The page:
Chinese flatscreen makers, once dismissed as second-class players in the global LCD market, are drawing envious looks from big names such as LG Display Co Ltd and Samsung Electronics Co.
While the South Korean giants were busy developing next-generation organic light emitting diode (OLED) televisions, little-known Chinese companies have started selling a type of display that is sharper than the standard LCD and cheaper than OLEDs — Say hello to ultra-high-definition (UHD) displays.
Until last year, the UHD market had been almost nonexistent, with just 33,000 sets sold in the 200 million unit LCD television market. Since then, shipments have soared about 20-fold, thanks to China, data from research firm IHS shows.
Chinese consumers who want brighter and sharper images, but cannot afford OLED screens made by LG and Samsung Display, a unit of Samsung Electronics Co Ltd, are turning to UHD.
As South Korean display makers work on their response to this growing menace, Chinese UHD makers are enjoying the fattest margins in the industry.
Even cross-strait rivals Innolux Corp (群創光電) and AU Optronics Corp (友達光電) of Taiwan have joined in the fray, drawn by promises of big profits.
The risk for OLED displays is that the newcomer may become mainstream and the long-awaited cheaper OLEDs will arrive too late to displace it, analysts say.
OLEDs’ long-term potential is huge as they feature ultra-high resolution and can be thin enough to conceivably be curved or even rolled up, among other things.
However, their slow introduction into the market and austere prices have thrown open a window of opportunity for UHD makers, in this case, Chinese companies like BOE Technology Group Co Ltd (京東方) and TCL Corp’s LCD unit, China Star Optoelectronics Technology (華星光電).
In China, 55-inch UHD models sell for about US$1,800. By contrast, an OLED set of similar dimensions sold by Samsung costs about US$10,000.
“[I] have to admit that we hadn’t fully appreciated the potential of the UHD market,” LG Display chief executive Han Sang-beom said recently.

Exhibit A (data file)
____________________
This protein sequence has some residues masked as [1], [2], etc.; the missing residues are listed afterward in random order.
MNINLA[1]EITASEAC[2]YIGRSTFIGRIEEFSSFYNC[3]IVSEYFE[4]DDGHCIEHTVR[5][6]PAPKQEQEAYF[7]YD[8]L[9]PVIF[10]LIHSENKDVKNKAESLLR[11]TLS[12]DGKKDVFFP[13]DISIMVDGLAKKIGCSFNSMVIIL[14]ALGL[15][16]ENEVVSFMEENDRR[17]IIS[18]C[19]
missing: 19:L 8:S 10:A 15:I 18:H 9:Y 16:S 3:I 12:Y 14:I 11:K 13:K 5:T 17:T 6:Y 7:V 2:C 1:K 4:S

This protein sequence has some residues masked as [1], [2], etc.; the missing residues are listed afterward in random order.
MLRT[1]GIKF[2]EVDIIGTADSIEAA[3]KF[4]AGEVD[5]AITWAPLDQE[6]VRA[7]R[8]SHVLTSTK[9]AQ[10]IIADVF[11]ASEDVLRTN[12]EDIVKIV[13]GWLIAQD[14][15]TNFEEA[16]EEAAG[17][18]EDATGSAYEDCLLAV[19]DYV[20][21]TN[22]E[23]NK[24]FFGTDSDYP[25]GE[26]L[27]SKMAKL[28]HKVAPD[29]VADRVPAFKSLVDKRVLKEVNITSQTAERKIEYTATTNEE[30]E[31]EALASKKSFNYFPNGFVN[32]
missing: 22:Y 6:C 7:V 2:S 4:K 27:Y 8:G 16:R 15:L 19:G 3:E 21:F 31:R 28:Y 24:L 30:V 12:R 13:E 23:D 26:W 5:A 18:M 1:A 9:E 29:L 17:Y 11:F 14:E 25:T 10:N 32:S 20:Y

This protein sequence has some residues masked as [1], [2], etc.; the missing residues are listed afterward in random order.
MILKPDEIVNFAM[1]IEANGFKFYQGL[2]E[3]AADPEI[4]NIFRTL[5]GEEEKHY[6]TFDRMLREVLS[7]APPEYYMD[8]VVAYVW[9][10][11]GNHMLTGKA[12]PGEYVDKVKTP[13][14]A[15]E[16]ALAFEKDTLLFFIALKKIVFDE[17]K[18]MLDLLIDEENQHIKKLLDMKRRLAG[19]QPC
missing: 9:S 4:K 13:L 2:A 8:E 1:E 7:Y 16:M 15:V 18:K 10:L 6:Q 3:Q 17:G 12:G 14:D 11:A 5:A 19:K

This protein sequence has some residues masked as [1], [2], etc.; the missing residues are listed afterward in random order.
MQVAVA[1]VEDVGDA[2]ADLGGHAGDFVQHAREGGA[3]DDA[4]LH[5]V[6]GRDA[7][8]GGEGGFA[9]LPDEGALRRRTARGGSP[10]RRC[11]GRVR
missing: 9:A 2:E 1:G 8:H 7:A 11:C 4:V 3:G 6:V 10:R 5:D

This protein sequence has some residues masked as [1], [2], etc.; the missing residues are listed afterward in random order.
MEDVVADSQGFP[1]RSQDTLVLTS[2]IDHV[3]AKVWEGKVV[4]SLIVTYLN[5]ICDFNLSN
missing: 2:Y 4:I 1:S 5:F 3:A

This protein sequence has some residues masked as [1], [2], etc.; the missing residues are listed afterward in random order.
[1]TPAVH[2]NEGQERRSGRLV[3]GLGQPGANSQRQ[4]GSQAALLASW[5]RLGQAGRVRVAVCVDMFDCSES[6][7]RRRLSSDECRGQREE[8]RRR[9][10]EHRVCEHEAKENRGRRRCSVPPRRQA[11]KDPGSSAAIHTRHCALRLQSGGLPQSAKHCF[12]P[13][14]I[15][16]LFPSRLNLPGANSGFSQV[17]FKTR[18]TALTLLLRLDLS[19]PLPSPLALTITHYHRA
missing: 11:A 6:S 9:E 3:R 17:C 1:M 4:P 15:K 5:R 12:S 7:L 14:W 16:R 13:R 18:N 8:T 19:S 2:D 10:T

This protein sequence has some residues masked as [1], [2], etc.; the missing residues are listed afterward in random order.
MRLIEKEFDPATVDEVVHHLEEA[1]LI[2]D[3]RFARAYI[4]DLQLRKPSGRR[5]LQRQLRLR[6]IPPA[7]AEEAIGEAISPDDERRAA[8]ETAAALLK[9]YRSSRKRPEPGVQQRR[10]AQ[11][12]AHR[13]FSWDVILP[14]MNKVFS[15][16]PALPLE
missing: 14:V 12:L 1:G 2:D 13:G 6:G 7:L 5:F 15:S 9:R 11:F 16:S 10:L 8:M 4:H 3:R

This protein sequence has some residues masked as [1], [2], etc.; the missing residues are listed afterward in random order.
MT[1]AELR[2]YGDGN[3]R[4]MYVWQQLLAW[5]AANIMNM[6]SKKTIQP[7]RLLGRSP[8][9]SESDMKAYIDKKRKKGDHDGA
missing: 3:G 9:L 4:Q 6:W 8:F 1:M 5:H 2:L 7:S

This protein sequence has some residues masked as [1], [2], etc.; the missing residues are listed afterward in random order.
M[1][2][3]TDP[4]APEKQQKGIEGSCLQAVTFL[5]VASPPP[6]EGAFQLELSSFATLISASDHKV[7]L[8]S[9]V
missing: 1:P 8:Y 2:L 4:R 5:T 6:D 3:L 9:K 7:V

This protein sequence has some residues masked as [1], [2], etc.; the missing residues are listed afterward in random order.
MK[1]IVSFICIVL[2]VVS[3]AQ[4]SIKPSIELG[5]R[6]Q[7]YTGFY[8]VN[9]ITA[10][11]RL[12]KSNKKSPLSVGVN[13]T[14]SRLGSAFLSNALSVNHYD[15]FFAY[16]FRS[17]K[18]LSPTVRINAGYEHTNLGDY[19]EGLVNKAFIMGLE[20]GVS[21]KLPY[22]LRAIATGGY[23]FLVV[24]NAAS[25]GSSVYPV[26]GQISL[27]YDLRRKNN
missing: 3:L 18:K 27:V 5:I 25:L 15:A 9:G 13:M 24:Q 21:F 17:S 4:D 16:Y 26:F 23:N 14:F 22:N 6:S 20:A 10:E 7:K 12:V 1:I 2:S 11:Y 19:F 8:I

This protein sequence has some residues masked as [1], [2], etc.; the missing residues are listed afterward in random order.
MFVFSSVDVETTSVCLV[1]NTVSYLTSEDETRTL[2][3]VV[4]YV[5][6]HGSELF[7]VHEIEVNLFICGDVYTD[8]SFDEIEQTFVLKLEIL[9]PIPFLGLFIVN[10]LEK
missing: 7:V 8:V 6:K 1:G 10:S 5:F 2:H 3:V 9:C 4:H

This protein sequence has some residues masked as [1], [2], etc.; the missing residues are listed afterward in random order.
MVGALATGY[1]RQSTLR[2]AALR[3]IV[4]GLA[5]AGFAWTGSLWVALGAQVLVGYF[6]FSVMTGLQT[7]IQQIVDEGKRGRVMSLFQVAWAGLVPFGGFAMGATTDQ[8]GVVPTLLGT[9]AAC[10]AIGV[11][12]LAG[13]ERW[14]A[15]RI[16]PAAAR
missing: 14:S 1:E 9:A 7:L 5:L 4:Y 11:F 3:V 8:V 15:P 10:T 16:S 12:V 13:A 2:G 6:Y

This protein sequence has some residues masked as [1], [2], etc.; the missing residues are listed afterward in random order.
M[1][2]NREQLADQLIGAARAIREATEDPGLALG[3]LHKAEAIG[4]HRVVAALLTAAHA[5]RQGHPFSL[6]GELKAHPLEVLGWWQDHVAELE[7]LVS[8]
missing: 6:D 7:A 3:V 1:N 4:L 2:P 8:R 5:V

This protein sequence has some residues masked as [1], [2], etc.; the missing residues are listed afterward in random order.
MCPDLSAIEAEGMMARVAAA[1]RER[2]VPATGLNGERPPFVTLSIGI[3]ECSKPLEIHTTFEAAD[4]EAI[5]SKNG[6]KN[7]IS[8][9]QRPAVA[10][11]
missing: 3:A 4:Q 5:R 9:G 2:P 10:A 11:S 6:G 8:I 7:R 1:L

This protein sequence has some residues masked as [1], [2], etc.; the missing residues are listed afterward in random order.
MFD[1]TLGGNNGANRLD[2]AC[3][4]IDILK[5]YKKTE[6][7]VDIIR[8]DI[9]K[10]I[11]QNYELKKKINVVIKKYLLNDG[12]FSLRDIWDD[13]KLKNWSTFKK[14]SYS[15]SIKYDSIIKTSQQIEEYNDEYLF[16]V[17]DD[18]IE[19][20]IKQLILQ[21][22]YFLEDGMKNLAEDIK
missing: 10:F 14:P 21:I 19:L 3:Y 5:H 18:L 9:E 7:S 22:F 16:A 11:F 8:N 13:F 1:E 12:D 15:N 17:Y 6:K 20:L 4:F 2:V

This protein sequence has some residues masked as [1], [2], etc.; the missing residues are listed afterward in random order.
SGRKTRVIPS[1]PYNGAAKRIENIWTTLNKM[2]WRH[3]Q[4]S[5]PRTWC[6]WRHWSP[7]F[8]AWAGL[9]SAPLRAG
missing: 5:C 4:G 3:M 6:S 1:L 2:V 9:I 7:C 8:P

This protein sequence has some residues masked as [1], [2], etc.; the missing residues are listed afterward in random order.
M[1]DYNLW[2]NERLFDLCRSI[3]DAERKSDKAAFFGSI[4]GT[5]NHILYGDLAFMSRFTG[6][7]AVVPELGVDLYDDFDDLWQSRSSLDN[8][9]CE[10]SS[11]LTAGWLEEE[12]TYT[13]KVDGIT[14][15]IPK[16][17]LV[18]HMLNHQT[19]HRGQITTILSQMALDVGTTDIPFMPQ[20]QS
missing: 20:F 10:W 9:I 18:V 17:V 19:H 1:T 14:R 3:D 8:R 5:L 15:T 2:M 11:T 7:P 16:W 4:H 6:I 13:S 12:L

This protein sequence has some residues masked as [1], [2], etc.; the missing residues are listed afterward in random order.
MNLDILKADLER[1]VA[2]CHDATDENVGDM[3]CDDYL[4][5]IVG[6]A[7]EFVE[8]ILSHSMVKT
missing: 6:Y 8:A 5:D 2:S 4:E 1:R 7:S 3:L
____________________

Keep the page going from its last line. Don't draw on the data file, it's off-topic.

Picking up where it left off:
“We assumed it’ll be too early for this type of display to take off and thus didn’t think much of having diverse UHD product line-ups, especially in the low end, but I think we are not late just yet and we are working hard to lead the market here,” Han said.
In the second quarter ended on June, Shenzhen-listed BOE Technology reported an 8.9 percent operating profit margin, while China Star Optoelectronics posted a 9.6 percent margin.
By comparison, Japanese flatscreen pioneer Sharp Corp reported a razor-thin 0.5 percent operating profit margin and LG Display, the world’s No. 1 LCD maker, posted a 5.6 percent margin.
Samsung Display, a unit of Samsung Electronics, had a margin of 13 percent, the biggest in the industry. Yet excluding its fledging OLED business, its LCD margin is between 3 percent and 7 percent, according to a Bernstein Financial Services forecast.
Just as South Korea overtook flatscreen pioneer Japan in the early 2000s, the surprise offensive by Chinese flatscreen makers may be a taste of what is to come, analysts say.
Chinese UHD producers have steadily expanded their capacity. In terms of cost and technological know-how, UHD screens present lower barriers to entry compared with their OLED counterparts.